Stem cells will now be available to poor patients free of cost
In 2009, the only thing that kept Subash from going on to live past his fifth year was money. The five-year-old was diagnosed with Acute Lymphoblastic Leukemia and his only hope was an unrelated stem cell transplant – a transplant that would cost his parents, who had already spent lakhs, over Rs. 1 crore. That burden snuffed out the hope.
Children like Subash can now access matched cord blood units for about Rs. 2 lakh.
The Tamil Nadu government has recognised cord blood banking in the State, arguably the first State to do so, by agreeing to provide a grant of Rs. 9 crore to a public cord blood bank established by Jeevan Blood Bank and Research Centre. Stem cells will now be available to the poor free of cost, while the cost of transplantation is covered under the Chief Minister’s Comprehensive Health Insurance Scheme.
It is appropriate to begin the story with Subash, because the struggle to find him an affordable match is what led to the establishment of the public cord blood bank. “That is how we started. Today, with the recognition from the government, we have come to the fulfilment of a long-awaited boost for public cord blood banking,” says P. Srinivasan, chairman, Jeevan Blood Bank.
The grant, according to a recent government order, is to enable Jeevan Blood Bank to “collect, process, test, type and store 3,000 cord blood donations over three years to ensure access - to cure patients with blood cancers and Thalassemia, living in Tamil Nadu.”
At any given time there are several hundred patients admitted to various hospitals in the State with these conditions.
Umbilical cord blood, discarded after childbirth, is one of the richest sources of blood-forming stem cells and is being used across the world for the treatment of blood cancers, Thalassemia, and blood disorders, explains Dr. Srinivasan.
Human Leucocyte Antigen (HLA) matching of the donor and the recipient is critical to the success of transplant of stem cells. Globally, HLA matching is dependent on the ethnicity of the patient and donor. In the absence of an Indian inventory, the chances of Indian finding a match is less than 10per cent across the world. Even if a patient is lucky enough to find a match, it will cost him or her close to Rs. 20 lakh to import the same, he adds.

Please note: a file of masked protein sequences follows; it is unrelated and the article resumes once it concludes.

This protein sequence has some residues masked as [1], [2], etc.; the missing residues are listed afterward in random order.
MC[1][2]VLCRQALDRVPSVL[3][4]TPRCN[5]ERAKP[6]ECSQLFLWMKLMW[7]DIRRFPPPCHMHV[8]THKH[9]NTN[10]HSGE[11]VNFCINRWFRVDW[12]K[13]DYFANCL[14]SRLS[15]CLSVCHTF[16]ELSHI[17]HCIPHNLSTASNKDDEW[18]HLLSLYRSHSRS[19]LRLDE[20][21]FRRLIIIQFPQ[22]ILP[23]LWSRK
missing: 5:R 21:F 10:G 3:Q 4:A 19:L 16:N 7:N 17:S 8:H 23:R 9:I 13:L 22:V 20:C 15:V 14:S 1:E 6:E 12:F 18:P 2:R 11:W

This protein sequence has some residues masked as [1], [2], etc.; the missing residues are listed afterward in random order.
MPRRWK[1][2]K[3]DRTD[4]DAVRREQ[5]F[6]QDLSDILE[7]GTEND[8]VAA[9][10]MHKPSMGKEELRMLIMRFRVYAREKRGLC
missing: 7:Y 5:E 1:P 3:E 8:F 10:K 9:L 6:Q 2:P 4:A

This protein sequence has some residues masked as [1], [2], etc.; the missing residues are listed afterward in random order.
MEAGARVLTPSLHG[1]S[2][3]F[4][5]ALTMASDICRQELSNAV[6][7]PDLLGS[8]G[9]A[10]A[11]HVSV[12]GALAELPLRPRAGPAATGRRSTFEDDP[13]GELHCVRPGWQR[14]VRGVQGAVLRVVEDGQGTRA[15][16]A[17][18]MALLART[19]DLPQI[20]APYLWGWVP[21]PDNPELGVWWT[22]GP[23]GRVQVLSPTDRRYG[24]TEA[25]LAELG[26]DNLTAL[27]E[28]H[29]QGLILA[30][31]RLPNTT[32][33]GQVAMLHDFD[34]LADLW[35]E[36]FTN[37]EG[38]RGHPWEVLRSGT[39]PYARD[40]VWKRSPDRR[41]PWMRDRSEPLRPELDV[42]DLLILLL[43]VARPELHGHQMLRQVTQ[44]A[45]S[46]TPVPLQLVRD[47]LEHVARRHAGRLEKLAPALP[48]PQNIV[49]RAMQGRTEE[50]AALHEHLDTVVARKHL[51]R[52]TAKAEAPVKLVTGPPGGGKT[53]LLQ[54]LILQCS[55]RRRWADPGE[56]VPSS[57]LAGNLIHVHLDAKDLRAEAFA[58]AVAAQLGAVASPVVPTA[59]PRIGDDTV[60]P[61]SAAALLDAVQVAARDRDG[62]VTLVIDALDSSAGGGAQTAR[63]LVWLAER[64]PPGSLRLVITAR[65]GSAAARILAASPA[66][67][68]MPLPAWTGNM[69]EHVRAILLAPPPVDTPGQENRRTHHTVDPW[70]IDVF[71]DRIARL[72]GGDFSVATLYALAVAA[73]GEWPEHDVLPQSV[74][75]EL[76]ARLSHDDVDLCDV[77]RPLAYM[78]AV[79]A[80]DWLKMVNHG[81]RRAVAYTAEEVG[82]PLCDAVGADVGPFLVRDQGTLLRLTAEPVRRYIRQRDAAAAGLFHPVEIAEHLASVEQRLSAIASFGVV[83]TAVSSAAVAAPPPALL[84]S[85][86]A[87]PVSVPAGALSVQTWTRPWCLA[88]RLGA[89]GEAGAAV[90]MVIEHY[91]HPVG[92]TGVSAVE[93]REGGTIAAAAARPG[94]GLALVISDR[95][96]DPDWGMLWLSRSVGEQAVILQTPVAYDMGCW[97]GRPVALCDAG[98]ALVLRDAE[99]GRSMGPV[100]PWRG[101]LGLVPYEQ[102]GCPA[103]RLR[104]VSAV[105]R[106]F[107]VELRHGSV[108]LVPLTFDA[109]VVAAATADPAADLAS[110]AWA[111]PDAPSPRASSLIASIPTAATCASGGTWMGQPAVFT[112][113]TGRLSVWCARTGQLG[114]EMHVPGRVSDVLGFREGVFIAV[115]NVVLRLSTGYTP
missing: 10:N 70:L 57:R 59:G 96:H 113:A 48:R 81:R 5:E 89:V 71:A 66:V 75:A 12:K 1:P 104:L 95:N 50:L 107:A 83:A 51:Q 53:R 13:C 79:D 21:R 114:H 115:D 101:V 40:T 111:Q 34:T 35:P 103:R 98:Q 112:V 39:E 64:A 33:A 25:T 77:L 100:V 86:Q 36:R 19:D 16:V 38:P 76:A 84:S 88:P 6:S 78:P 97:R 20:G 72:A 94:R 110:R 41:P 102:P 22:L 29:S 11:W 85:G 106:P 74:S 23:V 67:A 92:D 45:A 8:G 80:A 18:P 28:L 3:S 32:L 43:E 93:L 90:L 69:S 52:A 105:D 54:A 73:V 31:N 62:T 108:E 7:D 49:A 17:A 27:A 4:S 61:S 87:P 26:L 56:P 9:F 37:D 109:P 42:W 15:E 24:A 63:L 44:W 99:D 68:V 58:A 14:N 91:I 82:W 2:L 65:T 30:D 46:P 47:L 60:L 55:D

An initial allotment of Rs. 3 crore will be sanctioned to Jeevan for processing 1,000 cord blood units, and the remaining Rs. 6 crore will be released in two equal instalments.
J.Radhakrishnan, health secretary, explains how the scheme will benefit people in the State: “Jeevan is required to release 75 per cent of the units free of cost to patients referred by government hospitals.” All employees of the State government and their dependants, and all patients covered under the Chief Minister’s Comprehensive Health Insurance Scheme can benefit from this scheme.
“Clearly, this country needs more public cord blood banks. About 50 cord blood transplants have been performed in the country so far. This is the first government initiative in India that promotes public cord blood banks, and makes stem cell units affordable. More lives will be certainly be saved,” says Revathi Raj, paediatric haemato-oncologist, Apollo Hospitals.
Jeevan can release 25 per cent of the units on a commercial basis to all patients with an annual income between Rs. 5 lakh and Rs. 10 lakh. Residents of Tamil Nadu with this income criteria will be charged Rs. 50,000 for the units.Those with an income of over Rs. 10 lakh or non residents of the State can access the units at Rs. 2 lakh. The units will be released on a first-come-first-served basis, and the readiness of a patient for transplantation will be the main consideration. All factors being equal, priority will be given to those eligible for free units.